To clear up any confusion, this is JP writing. Those of you who get this joke know why I had to clarify.
India is a sensory overload for many reasons. It is hard to capture the essence of India because the moment you begin to describe what India is, India changes shape in your hands. The smells that were so distinctly Indian, the sounds that were the familiar symphony of the Indian traffic, the sheer volume of people dancing around you on the sidewalks… they all change quicker than you can say “snake charmer.”
So having said that, there a few specific examples of things that I like to carry in my heart that resonates with MY India. They are, for me, symbols of a layered and deep culture that I am very proud of. Here are a couple of photos that we snapped on a recent visit to Bangalore City Market that might help draw a picture for you.
Coconuts bring me great joy. They are used in a variety of ways in India. We use the branches and husks for fuel, the water for hydration, the flesh for cooking yummy foods, and the canopy for shade, but the real reason I love them so much is much simpler than that. I love coconuts because coconuts represent the tropics for me. I see a coconut tree and I know that I am in a warm place. I know that short sleeves and flip flops are welcomed here. I know that home is not too far away.
Spices and India seem to go hand in hand. This gentleman is offering us some saffron, the most expensive spice in the world. While this scene is quintessentially Indian, what I liked about this walk in the market were the comments being made as we walked by the various stalls. Both Amy and Katy wear toe-rings. While this is a fashion accessory in the United States, in most part of India, especially in the South, it denotes a married woman. As we walked through the market place, I hung back from the group to catch the conversation happening at the stalls (mostly because I love eavesdropping). One of my favorite exchanges happened by a flower stall where two shopkeepers who were setting up shop suddenly stopped to take in the “white-people” walking by. One guy laughingly told the other guys, “They have our Indian clothes on!” The other guy responded, “Wait! Look! They have toe rings on. Suppose they married a tamil guy?!” Loud laughs ensued. I walked by at this very moment and said in Tamil, “One of them did!” And I flashed him the biggest smile. It was beautiful!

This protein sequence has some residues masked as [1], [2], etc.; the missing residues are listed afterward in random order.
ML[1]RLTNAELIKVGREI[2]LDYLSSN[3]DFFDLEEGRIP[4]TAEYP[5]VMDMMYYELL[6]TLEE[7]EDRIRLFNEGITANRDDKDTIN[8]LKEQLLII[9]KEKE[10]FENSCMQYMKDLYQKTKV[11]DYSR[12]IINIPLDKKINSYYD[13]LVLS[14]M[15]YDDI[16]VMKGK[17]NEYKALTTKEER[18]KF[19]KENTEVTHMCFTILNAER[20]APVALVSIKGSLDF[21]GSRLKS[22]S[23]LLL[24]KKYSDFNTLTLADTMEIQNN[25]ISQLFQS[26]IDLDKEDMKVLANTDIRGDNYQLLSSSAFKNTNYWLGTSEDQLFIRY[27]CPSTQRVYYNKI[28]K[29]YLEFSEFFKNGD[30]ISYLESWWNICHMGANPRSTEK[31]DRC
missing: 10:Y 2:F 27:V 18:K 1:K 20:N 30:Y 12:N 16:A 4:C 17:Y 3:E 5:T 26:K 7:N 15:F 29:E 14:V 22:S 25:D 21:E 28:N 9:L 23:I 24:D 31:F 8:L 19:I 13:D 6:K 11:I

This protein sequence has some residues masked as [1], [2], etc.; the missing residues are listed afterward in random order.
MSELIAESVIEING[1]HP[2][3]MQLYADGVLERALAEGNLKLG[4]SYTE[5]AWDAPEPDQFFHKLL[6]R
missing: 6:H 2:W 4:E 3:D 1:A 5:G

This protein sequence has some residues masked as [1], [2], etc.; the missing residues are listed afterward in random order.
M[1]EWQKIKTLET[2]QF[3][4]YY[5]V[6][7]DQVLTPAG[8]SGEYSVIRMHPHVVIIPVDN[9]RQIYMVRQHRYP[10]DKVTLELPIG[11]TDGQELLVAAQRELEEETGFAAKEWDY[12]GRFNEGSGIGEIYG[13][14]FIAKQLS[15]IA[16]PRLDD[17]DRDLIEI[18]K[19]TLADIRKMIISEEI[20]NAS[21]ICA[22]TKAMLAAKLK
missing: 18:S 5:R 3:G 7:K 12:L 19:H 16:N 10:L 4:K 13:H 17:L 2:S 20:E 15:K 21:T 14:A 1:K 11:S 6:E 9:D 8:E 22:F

And finally, I had to add this picture of my sister-in-law Amy. Yes, she has henna on her hands which is VERY Indian but mostly because I simply like this photo. 🙂